Considering the state of the roadways in this city, in most cases that being really bad, I think most of us who spend time on them would like council to put as much money into their repair as possible.
Yet at its meeting on Feb. 24, council voted to remove $250,000 from the resurfacing allocation of the approved 2020 Miscellaneous Construction Budget.
The reason: According to Carl Rumiel, Manager Design & Transportation Engineering, the money was needed to increase the fee limit of Kresin Engineering to $793,500 for its work on the reconstruction of Bay Street.
Rumiel explained that in September 2014 council had awarded Kresin Engineering the contract to provide engineering services associated with the Bay Street Improvements project with an engineering fee limit of $303,500.
This, according to the agenda for the 2014 meeting, was for partial reconstruction and resurfacing of Bay Street, no decision having been made at that time as to whether Bay Street would be reduced to two lanes or three..
Later, when council decided Bay Street should be reduced to two lanes and it was to be a signature project which, Rumiel said, meant enhanced landscaping and active transportation amenities such as street furnishings, pedestrian lighting, bus shelters, bicycle racks, waste receptacles and drinking fountains, a further increase of $240,000 to the engineering fee limit (to a total of $543,500) was approved.
The total cost of the reconstruction project, which was awarded to Pioneer Construction, therefore was $7,477,672..The further increase in engineering fees, which was approved by council, jumps the cost to $7,727,672 for a reconstruction project running from Andrew to Pim Street that was to be done in one year but which only got as far as Brock.
This means about one-third of the project remains to be done this year.
“One of the key reasons for the construction delay that we confirmed during questions at the meeting was the issue of delayed utility locates,” Chief Administrative Officer Malcolm White told me.
“This was a citywide problem last year that affected progress on all public and private construction projects. Due to the residential fibreoptic cable installations being done by Bell last year, there was huge increase in locate requests. Not all the utility companies were prepared to deal with the increased demand.”
Back in 2014, total cost of the reconstruction project if it had been done at that time would have been about $2.9 million, either for two lanes or three lanes.
Another figure emerged a few years later, when council began discussing the project for real, and that was for $4.9 million.
When it became a signature project in council’s mind and the call went out for tenders, only one was received and it was for $8.4 million. Through negotiations and cutbacks, the project cost was reduced to the $7.4 million figure.
We can only hope this signature project turns out to be worth it and it is not just council seeing it as a feather in its cap. Personally I have had trouble envisioning what we are going to end up with, considering there is not all that much in the way of businesses on the street to attract people. I have always just considered Bay Street a traffic route for locals and those exiting the International Bridge.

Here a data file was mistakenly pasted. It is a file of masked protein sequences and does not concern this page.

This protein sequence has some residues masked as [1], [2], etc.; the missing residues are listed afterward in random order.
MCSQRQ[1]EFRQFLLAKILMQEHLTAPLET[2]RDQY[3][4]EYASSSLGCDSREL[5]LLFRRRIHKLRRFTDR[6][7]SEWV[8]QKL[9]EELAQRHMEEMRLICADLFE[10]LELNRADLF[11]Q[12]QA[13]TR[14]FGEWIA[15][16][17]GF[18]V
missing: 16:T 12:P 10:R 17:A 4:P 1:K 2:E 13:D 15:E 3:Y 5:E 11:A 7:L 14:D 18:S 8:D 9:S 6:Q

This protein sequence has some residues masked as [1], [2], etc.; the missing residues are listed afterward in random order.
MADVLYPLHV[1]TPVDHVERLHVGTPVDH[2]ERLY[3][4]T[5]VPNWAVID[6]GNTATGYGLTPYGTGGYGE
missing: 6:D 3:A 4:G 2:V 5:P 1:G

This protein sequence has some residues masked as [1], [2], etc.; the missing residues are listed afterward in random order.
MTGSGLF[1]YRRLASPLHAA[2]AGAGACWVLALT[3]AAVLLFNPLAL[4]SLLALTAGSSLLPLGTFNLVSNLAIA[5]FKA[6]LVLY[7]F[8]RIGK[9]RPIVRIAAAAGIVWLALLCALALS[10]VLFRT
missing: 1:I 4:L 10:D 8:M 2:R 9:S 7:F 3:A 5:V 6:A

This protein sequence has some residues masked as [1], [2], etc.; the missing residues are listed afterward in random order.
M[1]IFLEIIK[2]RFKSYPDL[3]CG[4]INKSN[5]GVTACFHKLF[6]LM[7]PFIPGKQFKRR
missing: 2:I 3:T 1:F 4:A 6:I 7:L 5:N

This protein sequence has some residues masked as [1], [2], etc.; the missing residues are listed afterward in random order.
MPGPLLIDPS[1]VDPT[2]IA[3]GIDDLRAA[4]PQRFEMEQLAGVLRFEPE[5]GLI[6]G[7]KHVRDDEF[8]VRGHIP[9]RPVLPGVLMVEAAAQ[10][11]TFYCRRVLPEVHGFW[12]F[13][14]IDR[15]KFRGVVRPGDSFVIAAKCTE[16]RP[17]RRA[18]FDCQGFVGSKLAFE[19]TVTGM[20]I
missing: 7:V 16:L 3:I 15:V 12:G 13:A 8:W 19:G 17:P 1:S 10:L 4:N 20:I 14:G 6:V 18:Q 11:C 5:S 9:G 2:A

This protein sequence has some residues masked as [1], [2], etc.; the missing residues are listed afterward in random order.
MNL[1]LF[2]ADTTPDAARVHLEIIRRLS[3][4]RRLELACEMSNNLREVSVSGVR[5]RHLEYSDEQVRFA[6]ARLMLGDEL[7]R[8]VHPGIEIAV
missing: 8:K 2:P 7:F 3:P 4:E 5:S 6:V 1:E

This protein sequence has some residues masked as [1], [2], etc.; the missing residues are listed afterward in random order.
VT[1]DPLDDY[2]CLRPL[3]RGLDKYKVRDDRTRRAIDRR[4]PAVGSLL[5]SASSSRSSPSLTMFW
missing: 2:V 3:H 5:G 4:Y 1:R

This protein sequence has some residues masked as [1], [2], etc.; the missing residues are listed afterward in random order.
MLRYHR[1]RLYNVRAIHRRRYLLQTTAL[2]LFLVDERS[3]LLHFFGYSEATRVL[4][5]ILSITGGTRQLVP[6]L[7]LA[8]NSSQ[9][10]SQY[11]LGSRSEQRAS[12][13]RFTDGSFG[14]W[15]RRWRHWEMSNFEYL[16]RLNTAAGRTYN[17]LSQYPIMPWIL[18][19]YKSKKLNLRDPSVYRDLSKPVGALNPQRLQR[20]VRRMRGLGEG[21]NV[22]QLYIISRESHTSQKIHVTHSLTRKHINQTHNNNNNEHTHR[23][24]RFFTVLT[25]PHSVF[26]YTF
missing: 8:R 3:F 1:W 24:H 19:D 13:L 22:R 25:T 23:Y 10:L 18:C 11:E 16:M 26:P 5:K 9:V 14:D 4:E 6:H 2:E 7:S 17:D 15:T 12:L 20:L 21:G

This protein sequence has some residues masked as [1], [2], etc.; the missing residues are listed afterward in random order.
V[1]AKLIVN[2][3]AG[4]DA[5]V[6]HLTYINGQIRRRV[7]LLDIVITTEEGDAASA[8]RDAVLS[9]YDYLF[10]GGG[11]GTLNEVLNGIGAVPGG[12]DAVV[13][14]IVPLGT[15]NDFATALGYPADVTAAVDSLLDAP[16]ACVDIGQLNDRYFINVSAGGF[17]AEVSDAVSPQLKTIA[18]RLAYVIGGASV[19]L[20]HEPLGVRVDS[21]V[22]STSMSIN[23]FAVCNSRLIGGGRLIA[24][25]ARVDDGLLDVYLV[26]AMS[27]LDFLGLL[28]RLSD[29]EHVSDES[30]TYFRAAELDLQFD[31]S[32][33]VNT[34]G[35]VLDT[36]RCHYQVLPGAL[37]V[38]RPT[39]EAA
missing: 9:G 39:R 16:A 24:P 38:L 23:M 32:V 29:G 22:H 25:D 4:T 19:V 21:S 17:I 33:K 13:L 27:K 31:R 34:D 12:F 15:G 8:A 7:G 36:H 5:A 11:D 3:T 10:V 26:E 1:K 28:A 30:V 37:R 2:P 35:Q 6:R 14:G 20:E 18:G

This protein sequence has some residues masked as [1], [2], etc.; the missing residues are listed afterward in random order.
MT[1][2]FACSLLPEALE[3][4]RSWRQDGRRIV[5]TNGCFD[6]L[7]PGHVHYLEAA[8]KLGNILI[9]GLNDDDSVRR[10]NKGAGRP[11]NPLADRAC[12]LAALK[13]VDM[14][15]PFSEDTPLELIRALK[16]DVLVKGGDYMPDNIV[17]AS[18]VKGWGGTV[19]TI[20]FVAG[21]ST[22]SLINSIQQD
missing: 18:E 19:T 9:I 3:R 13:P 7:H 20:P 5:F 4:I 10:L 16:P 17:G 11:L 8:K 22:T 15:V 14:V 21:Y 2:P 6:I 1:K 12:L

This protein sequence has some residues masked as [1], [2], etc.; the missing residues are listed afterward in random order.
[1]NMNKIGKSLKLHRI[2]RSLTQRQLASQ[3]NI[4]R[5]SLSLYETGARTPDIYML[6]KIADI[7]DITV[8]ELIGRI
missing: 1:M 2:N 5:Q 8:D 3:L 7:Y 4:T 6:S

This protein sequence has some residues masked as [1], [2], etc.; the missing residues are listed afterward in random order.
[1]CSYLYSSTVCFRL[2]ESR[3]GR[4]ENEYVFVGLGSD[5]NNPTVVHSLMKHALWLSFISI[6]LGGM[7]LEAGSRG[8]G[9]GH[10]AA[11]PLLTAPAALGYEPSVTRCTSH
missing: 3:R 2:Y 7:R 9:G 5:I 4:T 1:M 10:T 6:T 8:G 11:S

In any event, I would have appreciated council looking elsewhere than our road repairs for the money to pass on to Kresin Engineering.
I look at Third Line between Black Road and Great Northern Road and see it as prime example of where our tax dollars could be put to good use.
And this road, of course, is only one of many that could use a new layer of asphalt.
So I would suggest in future that council consider the resurfacing budget sacrosanct.
I NOTED A COUPLE weeks back a start was being made on putting the traffic lights back up on Bay between Andrew and Brock.
If things carry on the way they are going at the moment, they should be completed about the same time the reconstruction of Bay between Brock and Pim is completed.
I really had a hard time understanding how all the parts wouldn’t have been available to have the traffic lights back in action by the time the reconstruction between Andrew and Brock came to a close.
And I am having an even harder time understanding why it is happening at such a slow pace now.
WITH THE ONTARIO English Catholic Teachers’ Association (OECTA) announcing it has reached a tentative agreement with the province and is suspending strike action during the ratification process, I have no doubt other teachers’ unions will follow.
However, in the event they don’t and picketing returns, I have a suggestion for any who plan to picket local MPP Ross Romano’s office in the El;gin Tower.
Just do it on Elgin Street. Leave the Bay Street entrance free from any picketing.
A lot of people don’t like crossing union picket lines and there are a lot of businesses in the tower that have nothing to do with the strike. Neither their businesses nor their clients should feel hindered by what is going on outside Romano’s office.
Actually, I wonder at the efficacy of picketing his office as he is never there for any of it.
Anyway, for what it’s worth, I just thought I would give the teachers my thoughts on how the picketing should work. I think it is something that should satisfy all parties.
MCDONALD’S IS NO longer providing free coffee refills because of the coronavirus. They don’t want employees to have to handle cups that may have been compromised.
It might be something McDonald’s should consider on a permanent basis. After all, the coronavirus is not the only thing that could compromise staff. Who knows where some of those cups have been.